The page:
Before this discovery, Valve seemed intent on inspiring PC game developers to use the open source Vulkan graphics application programming interface by Khronos Group, rather than the Windows-exclusive DirectX tools that all, but dominate the industry. This would eventually make more PC games compatible with Linux, especially SteamOS.
Well, clearly that is taking too long, and so Valve looks to be trying out a shortcut. However, shortcuts almost always have their pitfalls. Here, it’s that emulation always requires a certain amount of additional processing power to drive the emulated environment in which the app operates.
This could in turn require more powerful, and therefore more expensive, hardware to run emulated games on a Steam Machine to achieve a similar experience to playing on a Windows PC. This would in turn fly in the face of Valve’s original position of Steam Machines being generally cheaper to buy and own than Windows PCs, on account of the free OS.
Faster pickup of Vulkan could help alleviate this, but it likely won’t be fast enough for Valve’s ambitions.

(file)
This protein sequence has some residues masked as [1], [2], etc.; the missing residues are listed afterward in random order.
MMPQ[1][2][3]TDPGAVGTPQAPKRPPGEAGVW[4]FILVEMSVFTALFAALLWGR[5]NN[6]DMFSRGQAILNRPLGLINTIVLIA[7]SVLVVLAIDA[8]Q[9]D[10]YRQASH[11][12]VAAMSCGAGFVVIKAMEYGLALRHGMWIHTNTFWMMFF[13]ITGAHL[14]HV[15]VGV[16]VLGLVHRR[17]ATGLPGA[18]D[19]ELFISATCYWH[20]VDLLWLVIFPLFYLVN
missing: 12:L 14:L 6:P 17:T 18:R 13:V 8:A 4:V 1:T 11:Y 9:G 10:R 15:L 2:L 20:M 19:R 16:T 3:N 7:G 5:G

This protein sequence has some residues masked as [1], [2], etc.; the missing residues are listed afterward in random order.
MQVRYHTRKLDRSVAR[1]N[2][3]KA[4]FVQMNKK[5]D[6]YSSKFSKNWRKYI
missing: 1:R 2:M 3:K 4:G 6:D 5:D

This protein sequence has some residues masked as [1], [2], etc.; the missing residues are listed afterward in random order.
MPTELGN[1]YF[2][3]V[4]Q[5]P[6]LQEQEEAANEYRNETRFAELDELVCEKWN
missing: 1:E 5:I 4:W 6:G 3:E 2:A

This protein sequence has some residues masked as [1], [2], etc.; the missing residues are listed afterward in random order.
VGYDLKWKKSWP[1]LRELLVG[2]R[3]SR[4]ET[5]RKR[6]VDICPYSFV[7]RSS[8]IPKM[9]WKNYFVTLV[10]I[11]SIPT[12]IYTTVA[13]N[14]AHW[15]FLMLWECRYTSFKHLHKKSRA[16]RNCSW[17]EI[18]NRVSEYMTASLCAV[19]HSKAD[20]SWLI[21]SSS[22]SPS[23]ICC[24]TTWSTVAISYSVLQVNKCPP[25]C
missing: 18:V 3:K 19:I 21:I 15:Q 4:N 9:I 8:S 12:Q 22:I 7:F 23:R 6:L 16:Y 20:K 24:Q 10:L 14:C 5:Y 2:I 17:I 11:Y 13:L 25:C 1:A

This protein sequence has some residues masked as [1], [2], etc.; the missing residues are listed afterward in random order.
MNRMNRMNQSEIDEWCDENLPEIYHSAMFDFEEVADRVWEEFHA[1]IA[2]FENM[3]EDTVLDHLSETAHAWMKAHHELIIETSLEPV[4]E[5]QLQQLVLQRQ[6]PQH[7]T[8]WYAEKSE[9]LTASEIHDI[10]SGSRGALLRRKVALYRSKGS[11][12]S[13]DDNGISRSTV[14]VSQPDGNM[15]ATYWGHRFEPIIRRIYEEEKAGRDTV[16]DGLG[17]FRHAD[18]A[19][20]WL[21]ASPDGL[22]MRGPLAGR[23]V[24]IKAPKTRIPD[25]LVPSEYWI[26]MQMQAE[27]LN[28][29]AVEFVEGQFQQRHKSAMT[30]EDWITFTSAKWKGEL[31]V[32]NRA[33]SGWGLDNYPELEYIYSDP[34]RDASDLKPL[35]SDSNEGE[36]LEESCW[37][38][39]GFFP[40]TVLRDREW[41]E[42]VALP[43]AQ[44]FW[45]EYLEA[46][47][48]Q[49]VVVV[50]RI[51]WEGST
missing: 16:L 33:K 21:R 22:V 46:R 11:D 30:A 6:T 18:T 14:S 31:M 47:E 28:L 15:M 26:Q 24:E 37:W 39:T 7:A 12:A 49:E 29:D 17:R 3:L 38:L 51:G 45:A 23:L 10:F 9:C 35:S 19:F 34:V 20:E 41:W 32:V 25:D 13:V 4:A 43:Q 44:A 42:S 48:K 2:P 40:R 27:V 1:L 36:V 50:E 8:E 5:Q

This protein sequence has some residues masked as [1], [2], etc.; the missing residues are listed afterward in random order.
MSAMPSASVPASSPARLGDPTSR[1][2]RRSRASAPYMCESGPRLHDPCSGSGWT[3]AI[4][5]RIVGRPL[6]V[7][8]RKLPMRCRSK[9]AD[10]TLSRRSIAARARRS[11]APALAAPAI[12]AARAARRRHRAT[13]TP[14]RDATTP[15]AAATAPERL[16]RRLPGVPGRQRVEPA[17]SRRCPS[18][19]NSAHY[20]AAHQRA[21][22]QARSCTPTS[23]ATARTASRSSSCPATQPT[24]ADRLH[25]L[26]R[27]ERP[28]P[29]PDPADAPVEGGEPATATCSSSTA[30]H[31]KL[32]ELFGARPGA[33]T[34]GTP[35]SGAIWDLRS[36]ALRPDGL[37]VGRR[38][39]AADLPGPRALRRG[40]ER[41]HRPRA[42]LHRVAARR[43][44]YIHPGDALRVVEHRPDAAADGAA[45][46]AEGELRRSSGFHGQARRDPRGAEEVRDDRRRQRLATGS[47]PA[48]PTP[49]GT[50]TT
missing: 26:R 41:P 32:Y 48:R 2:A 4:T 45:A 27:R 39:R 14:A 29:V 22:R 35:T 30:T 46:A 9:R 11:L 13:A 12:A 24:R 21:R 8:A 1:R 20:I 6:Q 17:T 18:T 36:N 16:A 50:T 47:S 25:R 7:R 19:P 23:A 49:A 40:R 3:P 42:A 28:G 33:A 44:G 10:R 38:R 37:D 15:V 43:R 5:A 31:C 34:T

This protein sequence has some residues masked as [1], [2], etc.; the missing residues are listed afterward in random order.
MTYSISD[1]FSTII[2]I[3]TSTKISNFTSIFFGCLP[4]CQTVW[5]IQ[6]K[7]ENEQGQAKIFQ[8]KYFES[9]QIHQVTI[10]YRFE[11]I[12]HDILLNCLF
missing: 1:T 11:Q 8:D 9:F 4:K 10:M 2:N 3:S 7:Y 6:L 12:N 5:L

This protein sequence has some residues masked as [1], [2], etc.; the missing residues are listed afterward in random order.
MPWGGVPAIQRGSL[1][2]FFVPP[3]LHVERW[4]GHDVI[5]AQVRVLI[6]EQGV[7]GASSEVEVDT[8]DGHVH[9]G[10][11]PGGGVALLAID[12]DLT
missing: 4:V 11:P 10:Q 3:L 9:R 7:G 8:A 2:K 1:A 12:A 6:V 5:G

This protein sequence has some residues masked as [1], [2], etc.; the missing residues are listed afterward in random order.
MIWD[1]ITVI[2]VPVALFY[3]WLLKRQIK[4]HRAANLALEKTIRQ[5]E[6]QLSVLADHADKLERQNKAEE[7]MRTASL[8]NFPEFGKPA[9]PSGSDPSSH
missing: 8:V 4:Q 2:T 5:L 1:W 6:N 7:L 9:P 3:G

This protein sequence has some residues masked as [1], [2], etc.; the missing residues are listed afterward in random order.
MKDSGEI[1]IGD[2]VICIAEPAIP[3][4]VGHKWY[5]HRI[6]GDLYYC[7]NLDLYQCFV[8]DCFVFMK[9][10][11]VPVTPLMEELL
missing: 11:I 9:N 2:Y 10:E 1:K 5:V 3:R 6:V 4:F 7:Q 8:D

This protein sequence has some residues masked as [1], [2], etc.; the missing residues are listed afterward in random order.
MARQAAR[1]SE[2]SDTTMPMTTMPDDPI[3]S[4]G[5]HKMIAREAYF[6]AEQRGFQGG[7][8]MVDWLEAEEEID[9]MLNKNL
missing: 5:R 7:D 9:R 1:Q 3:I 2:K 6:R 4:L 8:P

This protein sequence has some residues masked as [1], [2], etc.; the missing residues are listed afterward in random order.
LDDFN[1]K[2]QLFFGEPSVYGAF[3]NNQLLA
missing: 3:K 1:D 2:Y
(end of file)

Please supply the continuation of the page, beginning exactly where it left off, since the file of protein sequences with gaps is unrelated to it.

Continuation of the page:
Of course, there is no indication by this leak that Valve intends to publicly release Steam Play or when it will for that matter. We could be waiting for months – or perhaps even years – to see Valve’s emulation solution come to SteamOS.
But, considering Valve’s current stance on “striving towards a competitive and open gaming platform,” as said back in April, and Valve founder and CEO Gabe Newell’s well-publicized resentment of Windows as it serves PC gamers, we can’t be that far off.
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Via EngadgetTechRadar: latest computing news